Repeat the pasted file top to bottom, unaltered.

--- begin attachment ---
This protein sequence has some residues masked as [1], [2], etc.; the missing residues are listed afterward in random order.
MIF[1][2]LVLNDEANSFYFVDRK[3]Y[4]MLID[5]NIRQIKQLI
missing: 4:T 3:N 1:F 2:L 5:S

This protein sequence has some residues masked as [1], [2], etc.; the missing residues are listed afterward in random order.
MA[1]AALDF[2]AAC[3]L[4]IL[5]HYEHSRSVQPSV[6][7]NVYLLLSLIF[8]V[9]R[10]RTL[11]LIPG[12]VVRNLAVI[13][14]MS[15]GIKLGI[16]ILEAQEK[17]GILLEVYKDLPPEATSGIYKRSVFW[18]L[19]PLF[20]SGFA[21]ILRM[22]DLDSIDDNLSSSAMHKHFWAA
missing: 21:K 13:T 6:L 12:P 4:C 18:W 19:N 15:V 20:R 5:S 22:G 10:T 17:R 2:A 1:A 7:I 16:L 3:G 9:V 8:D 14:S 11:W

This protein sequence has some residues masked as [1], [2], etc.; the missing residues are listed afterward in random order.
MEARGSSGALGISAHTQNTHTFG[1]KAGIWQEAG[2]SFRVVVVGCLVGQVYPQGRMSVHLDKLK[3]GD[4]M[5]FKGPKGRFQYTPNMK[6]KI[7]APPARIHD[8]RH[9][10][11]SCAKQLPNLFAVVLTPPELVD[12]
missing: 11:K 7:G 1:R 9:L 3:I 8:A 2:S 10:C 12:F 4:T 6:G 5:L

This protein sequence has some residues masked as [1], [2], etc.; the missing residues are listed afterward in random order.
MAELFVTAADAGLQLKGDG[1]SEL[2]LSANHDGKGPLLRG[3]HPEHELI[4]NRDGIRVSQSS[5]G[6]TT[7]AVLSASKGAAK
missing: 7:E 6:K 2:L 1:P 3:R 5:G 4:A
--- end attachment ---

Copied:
This protein sequence has some residues masked as [1], [2], etc.; the missing residues are listed afterward in random order.
MIF[1][2]LVLNDEANSFYFVDRK[3]Y[4]MLID[5]NIRQIKQLI
missing: 4:T 3:N 1:F 2:L 5:S

This protein sequence has some residues masked as [1], [2], etc.; the missing residues are listed afterward in random order.
MA[1]AALDF[2]AAC[3]L[4]IL[5]HYEHSRSVQPSV[6][7]NVYLLLSLIF[8]V[9]R[10]RTL[11]LIPG[12]VVRNLAVI[13][14]MS[15]GIKLGI[16]ILEAQEK[17]GILLEVYKDLPPEATSGIYKRSVFW[18]L[19]PLF[20]SGFA[21]ILRM[22]DLDSIDDNLSSSAMHKHFWAA
missing: 21:K 13:T 6:L 12:P 4:C 18:W 19:N 15:V 20:R 5:S 22:G 10:T 17:R 2:A 1:A 7:I 16:L 3:G 9:V 8:D 14:S 11:W

This protein sequence has some residues masked as [1], [2], etc.; the missing residues are listed afterward in random order.
MEARGSSGALGISAHTQNTHTFG[1]KAGIWQEAG[2]SFRVVVVGCLVGQVYPQGRMSVHLDKLK[3]GD[4]M[5]FKGPKGRFQYTPNMK[6]KI[7]APPARIHD[8]RH[9][10][11]SCAKQLPNLFAVVLTPPELVD[12]
missing: 11:K 7:G 1:R 9:L 3:I 8:A 2:S 10:C 12:F 4:T 6:G 5:L

This protein sequence has some residues masked as [1], [2], etc.; the missing residues are listed afterward in random order.
MAELFVTAADAGLQLKGDG[1]SEL[2]LSANHDGKGPLLRG[3]HPEHELI[4]NRDGIRVSQSS[5]G[6]TT[7]AVLSASKGAAK
missing: 7:E 6:K 2:L 1:P 3:R 5:G 4:A